This is not to suggest that the pro-equality coalition under the banner Marylanders for Marriage Equality is not motivated. There are a considerable number of dedicated individuals and organizations working hard to secure marriage equality in the state.

Delegate Luke Clippinger (D-46th District) told me, “The coalition has field organizers in key districts. The coalition also has the benefit of polling, of media advisors, of people with state-wide political experience, and of a finance committee that has already raised a considerable amount of money. All of these things…are essential parts of a successful campaign and they are already in place.” But it is going to require a high level of volunteerism and financial contributions by LGBT individuals and allies to win the battles ahead.

As we have observed on the national political stage, motivation can be crucial. To that point, the Republican Party will likely be nominating a candidate who is flawed and not loved by their base but he is perceived to be best positioned to defeat Barack Obama.

“The opportunity to beat a polarizing incumbent is a powerful motivating force,” wrote Nate Silver of fivethirtyeight.com in the New York Times.

We need to get motivated here—even those who don’t see marriage in their future— to do what’s right and just, and ultimately to prove that Mike Miller’s assertions are nothing more than hot air.

Thursday, January 12, 2012

2012: Not for the Faint of Heart

The confetti from New Year’s Eve has long been swept up, and as we open our new 2012 calendars—the ones that charities routinely send us—we notice that each month contains a majestic photo of an exquisite landscape from around the U.S. It’s nice but the political landscape nationally and here in Maryland promises to be anything but serene and beautiful. Rather we should brace ourselves because calendar year 2012 is going to be ugly.

Bruising Presidential Campaign

We are less than ten months away from either re-electing Barack Obama or we will decide that his opponent should reside in the White House for the next four years. And that opponent, barring a miracle, will be Mitt Romney.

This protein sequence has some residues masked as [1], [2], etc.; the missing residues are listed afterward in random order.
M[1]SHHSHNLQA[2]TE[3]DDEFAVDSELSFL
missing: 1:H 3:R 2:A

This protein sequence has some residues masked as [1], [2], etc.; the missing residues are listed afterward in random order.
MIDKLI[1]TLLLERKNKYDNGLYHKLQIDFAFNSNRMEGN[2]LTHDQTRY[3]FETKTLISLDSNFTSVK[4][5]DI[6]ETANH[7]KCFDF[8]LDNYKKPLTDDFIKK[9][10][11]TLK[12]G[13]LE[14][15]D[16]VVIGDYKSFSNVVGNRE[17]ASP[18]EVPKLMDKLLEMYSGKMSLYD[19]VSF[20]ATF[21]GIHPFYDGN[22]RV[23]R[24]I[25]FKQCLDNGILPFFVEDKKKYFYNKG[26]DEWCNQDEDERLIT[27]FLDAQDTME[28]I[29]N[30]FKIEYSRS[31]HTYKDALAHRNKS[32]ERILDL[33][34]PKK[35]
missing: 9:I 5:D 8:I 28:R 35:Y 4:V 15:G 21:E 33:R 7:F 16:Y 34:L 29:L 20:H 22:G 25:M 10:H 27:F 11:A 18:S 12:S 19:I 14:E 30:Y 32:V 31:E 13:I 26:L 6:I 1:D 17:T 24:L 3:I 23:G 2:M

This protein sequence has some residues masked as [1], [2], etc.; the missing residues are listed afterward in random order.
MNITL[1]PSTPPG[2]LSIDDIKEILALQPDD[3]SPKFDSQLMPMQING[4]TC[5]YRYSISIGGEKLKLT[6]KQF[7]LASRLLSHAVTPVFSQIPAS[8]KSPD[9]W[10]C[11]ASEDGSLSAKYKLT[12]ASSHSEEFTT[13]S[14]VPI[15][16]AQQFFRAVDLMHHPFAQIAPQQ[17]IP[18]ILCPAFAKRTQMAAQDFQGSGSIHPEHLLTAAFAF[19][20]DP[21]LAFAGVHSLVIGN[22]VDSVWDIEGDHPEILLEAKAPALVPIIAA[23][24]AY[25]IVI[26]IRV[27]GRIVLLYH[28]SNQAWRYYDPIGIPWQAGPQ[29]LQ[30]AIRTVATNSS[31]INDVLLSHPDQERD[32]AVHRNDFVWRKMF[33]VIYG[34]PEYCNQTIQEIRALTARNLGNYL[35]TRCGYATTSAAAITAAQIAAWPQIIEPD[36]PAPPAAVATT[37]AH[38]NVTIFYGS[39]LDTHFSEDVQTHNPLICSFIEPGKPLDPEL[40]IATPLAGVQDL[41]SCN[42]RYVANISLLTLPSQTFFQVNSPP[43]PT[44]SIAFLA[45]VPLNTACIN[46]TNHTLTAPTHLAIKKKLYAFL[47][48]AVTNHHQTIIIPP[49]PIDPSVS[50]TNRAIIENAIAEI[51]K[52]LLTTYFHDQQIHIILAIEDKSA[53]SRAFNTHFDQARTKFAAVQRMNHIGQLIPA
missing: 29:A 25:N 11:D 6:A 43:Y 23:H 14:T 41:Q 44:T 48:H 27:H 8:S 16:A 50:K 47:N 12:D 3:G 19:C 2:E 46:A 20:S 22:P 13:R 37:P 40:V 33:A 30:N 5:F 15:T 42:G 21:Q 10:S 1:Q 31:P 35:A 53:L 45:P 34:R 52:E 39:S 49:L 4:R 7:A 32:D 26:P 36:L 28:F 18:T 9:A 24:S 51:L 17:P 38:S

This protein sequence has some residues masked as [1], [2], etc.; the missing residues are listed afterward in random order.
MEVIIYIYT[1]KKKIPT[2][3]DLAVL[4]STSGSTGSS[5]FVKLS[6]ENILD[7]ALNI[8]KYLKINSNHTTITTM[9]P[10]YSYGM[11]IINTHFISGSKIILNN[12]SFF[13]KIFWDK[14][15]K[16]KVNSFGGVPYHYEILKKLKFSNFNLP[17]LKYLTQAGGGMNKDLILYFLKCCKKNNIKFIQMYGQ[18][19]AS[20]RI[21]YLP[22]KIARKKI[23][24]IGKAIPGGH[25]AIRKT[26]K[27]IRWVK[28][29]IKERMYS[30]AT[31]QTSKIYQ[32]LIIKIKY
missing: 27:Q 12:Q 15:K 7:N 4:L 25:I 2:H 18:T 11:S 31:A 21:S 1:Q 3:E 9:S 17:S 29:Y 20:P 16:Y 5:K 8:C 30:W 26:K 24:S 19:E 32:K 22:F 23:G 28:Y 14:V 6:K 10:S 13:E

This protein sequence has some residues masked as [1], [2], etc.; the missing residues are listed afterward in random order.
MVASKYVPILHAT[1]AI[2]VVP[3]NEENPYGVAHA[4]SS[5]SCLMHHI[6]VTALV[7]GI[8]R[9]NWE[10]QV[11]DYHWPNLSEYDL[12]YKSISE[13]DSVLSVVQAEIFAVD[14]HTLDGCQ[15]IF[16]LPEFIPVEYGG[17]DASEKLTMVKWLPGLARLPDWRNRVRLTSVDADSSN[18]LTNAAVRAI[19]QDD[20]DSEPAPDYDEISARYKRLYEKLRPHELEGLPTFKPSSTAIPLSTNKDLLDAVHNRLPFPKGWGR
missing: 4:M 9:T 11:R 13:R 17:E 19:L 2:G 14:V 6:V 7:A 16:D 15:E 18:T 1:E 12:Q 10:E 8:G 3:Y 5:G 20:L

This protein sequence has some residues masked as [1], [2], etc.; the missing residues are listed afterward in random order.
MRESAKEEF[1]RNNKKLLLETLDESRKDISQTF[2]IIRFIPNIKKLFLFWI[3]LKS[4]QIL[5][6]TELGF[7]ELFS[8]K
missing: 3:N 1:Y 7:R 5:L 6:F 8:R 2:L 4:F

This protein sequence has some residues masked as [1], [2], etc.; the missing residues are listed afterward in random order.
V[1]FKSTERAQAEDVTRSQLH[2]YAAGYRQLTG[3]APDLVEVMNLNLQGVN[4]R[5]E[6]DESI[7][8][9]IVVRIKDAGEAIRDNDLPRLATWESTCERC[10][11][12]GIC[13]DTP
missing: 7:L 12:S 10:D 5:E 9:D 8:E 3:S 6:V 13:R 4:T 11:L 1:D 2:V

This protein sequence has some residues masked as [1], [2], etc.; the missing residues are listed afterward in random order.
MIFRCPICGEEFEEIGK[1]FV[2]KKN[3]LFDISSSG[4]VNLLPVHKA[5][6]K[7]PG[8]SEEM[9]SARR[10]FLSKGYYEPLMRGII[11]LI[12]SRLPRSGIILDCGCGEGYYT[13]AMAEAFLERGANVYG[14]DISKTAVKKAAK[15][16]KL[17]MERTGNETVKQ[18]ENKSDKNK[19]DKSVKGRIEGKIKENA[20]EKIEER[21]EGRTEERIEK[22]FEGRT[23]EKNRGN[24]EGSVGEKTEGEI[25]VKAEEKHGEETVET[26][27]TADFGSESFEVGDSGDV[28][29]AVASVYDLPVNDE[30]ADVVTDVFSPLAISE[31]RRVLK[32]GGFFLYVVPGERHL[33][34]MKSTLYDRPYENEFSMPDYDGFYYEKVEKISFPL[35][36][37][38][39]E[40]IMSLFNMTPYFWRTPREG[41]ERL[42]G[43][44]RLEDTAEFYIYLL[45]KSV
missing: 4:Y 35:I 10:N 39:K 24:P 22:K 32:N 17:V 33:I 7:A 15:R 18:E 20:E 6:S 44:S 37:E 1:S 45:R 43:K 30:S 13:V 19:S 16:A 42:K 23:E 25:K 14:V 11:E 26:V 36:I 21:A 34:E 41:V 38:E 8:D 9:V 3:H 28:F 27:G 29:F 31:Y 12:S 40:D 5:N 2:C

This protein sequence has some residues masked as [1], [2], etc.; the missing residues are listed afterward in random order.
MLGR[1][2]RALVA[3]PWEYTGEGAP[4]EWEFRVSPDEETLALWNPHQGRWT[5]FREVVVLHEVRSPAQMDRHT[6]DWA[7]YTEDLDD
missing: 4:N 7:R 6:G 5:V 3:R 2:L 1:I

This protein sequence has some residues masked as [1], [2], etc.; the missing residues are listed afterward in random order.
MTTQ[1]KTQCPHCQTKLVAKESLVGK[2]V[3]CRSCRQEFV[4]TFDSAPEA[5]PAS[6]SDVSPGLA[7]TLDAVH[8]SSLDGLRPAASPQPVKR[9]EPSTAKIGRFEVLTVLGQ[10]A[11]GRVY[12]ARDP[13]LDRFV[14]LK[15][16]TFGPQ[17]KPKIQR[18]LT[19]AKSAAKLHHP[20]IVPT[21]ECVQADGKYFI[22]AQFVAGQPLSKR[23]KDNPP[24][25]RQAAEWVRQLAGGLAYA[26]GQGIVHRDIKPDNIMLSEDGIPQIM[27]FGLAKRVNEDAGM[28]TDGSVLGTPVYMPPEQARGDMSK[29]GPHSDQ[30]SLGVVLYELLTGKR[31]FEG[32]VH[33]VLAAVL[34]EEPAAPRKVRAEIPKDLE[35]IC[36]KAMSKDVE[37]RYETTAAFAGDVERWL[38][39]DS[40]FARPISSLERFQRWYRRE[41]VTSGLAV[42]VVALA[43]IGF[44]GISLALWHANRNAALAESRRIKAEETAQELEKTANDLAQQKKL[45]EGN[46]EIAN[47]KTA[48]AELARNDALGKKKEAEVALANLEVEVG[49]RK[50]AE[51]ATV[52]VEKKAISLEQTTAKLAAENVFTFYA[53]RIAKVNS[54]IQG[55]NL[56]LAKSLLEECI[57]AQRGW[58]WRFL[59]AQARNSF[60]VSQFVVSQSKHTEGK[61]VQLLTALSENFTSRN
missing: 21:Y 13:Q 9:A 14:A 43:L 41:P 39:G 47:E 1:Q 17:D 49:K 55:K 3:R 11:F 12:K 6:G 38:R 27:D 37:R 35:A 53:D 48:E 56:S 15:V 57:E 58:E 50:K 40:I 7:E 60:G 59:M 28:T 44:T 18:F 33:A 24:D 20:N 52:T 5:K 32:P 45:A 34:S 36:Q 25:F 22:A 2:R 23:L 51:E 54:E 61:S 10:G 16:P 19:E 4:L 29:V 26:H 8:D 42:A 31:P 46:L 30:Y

Based on the tried and true fundamentals; i.e. ability to raise money, organization and name recognition, needed to carry out such a campaign, it would be a major surprise if anyone but Mitt Romney emerges as Obama’s foe. Assuming no credible third party candidate surfaces leaving the stage to the two principals, this campaign will be tantamount to extreme cage fighting.

The Republican faithful will hold their noses and nominate the former Massachusetts governor. His strength: the myth that he fostered that he is the only candidate who is “electable” against Obama whom the GOP loathes.

Whether he possesses sufficient true conservative values or not, Romney is the darling of the so-called establishment. And as the Tea Party’s influence wanes, the establishment should win out. The ultimate motivation will be to defeat Obama, and Republican dogma may have to take a back seat. But in an effort to shore up his conservative bona fides, expect more anti-LGBT salvos from Romney especially his desire for a constitutional amendment defining marriage as between one man and one woman.

Because of the Supreme Court’s ruling that opens the door to unlimited campaign contributions that can be made to Political Action Committees (PAC), both opponents will have the cash to slug it out big time. Contributors to these PACs can remain anonymous and they will be completely legal if the PACs do not coordinate with the official campaign. We witnessed the effects of PAC money when Romney’s PAC obliterated his one-time feared opponent, Newt Gingrich in Iowa.

For his part, Obama has the resources (including PACs) to counter Romney and the assaults from his PACs. Team Obama has already made it clear that they want this election to be a choice between two candidates and not a referendum of the past four years. In other words, they will surely run a negative campaign against the presumed nominee, Romney. And if history has taught us anything, the Republicans will stop at nothing to use smear and fear to win elections.

The back-and-forth will be strident and personal, so get used to the muck.